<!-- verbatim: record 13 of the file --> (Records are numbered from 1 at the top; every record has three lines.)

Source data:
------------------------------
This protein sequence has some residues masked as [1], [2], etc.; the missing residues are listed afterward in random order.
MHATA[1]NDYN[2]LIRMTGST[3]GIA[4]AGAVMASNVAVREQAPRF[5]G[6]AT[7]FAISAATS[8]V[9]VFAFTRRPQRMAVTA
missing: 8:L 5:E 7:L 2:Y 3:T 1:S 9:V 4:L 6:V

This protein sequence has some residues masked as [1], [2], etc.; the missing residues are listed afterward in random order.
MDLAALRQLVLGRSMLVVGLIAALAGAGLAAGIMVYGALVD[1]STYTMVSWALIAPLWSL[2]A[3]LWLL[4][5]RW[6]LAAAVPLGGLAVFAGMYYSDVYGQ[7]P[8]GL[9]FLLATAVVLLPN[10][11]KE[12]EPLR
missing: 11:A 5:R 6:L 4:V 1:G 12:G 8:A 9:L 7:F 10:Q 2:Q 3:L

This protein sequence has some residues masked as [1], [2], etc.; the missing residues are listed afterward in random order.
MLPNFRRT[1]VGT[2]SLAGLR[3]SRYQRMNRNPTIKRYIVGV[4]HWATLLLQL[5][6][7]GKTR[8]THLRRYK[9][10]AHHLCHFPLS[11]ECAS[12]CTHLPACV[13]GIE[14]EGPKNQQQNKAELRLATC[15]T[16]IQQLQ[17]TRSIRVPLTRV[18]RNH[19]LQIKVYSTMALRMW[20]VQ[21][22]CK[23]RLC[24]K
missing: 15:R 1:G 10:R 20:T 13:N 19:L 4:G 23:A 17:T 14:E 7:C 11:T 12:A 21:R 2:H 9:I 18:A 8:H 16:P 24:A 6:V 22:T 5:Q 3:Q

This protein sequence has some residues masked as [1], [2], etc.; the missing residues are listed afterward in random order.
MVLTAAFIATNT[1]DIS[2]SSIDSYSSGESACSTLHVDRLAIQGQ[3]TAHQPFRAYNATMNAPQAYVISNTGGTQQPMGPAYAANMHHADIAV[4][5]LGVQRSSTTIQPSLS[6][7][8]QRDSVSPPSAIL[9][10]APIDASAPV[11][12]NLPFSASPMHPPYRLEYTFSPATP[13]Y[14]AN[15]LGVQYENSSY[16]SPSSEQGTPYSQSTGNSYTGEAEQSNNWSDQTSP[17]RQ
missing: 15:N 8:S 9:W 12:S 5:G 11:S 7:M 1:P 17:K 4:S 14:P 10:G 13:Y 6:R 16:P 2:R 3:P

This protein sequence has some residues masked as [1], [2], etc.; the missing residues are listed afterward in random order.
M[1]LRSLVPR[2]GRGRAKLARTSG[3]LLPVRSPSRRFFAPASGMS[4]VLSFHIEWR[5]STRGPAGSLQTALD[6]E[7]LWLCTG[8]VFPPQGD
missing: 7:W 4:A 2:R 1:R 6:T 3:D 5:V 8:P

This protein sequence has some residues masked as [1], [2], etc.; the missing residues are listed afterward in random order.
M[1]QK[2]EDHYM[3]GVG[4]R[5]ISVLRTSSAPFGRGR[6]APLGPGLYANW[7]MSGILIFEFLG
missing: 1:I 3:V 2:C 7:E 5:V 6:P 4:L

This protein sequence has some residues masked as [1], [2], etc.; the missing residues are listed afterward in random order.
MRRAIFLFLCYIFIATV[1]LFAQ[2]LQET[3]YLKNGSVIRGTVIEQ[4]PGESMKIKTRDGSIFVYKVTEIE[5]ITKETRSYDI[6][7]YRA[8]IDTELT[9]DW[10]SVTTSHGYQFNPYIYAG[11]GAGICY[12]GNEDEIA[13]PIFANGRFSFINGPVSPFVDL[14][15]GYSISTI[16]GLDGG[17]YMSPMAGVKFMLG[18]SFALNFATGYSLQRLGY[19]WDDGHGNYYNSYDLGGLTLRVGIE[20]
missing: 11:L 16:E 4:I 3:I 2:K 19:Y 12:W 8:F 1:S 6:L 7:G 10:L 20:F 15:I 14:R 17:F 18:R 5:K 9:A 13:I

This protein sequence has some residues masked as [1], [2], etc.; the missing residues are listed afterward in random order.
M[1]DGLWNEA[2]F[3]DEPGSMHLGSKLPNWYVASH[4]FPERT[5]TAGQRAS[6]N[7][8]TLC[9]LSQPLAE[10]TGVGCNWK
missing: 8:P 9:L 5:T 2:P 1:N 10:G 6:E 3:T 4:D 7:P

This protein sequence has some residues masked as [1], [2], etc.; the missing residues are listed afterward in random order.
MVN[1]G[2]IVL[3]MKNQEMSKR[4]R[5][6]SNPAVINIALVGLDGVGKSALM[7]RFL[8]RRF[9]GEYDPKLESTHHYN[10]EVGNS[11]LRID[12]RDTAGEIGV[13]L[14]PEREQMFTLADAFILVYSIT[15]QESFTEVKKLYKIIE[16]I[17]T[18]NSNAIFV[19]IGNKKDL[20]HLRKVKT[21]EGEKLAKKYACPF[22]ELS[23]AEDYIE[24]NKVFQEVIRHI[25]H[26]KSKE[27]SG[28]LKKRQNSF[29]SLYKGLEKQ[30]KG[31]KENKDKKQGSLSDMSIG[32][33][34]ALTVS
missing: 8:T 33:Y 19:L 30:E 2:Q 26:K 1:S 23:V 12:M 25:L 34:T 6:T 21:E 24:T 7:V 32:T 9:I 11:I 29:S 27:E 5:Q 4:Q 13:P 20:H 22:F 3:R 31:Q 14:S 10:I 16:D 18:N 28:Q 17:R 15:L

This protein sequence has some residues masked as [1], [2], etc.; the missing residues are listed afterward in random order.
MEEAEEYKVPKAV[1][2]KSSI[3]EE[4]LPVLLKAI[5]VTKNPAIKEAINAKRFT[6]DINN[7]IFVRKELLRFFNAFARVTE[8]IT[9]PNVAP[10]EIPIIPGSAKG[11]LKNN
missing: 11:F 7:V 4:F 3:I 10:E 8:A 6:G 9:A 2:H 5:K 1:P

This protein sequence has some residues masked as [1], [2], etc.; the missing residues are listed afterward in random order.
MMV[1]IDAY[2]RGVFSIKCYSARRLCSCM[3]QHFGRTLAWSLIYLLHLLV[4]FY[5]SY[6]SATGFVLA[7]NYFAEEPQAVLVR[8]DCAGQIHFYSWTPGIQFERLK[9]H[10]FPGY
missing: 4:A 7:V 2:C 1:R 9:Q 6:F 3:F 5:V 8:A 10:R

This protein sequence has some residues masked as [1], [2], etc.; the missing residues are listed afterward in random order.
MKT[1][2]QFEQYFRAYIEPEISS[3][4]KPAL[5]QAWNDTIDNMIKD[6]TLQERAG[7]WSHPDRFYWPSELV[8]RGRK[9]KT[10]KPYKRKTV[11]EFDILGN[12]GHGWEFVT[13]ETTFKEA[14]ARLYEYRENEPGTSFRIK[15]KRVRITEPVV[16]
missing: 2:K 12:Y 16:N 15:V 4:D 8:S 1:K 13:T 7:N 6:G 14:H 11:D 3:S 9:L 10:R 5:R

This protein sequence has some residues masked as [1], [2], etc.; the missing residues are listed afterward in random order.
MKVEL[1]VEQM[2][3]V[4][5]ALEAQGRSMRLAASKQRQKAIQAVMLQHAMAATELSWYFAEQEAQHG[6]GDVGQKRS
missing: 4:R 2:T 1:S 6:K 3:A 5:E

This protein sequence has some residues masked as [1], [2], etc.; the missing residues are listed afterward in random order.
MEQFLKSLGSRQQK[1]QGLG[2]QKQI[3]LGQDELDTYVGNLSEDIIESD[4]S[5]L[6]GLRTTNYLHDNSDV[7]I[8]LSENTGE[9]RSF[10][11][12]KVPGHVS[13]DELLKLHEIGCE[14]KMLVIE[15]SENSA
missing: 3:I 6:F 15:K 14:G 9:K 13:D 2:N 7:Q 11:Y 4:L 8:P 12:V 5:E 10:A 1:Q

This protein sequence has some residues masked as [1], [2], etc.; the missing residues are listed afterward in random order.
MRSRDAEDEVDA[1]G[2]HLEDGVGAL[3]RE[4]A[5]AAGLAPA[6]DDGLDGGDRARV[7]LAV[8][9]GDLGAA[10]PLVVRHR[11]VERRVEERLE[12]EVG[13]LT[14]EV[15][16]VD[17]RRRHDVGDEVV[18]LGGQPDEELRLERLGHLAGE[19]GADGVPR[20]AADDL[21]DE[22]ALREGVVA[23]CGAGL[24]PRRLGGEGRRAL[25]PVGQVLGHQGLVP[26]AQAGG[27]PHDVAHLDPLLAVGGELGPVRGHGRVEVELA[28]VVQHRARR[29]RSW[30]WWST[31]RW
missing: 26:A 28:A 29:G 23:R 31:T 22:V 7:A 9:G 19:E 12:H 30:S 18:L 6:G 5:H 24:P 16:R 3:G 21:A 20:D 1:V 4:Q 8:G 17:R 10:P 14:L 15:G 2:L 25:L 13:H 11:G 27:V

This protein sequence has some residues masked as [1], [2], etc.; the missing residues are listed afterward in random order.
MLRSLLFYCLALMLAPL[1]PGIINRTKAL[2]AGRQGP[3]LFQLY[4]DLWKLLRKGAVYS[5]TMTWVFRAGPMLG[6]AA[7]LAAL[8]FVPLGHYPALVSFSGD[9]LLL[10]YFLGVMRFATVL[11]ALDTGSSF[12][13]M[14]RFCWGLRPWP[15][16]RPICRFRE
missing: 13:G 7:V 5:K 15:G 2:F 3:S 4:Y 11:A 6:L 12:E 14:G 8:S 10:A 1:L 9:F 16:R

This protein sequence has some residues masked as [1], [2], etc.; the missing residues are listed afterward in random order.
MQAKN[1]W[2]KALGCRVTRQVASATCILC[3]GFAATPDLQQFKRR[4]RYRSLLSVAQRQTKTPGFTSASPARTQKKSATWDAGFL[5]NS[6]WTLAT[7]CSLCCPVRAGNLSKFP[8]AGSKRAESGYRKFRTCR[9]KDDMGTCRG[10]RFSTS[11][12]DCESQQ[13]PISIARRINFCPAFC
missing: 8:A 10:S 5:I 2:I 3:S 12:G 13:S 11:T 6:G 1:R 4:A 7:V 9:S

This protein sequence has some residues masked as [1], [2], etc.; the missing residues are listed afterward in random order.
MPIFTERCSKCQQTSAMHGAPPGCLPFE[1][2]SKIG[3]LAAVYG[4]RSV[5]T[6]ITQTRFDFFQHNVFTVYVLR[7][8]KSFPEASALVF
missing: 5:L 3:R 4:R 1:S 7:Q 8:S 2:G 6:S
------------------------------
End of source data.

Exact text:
This protein sequence has some residues masked as [1], [2], etc.; the missing residues are listed afterward in random order.
MKVEL[1]VEQM[2][3]V[4][5]ALEAQGRSMRLAASKQRQKAIQAVMLQHAMAATELSWYFAEQEAQHG[6]GDVGQKRS
missing: 4:R 2:T 1:S 6:K 3:A 5:E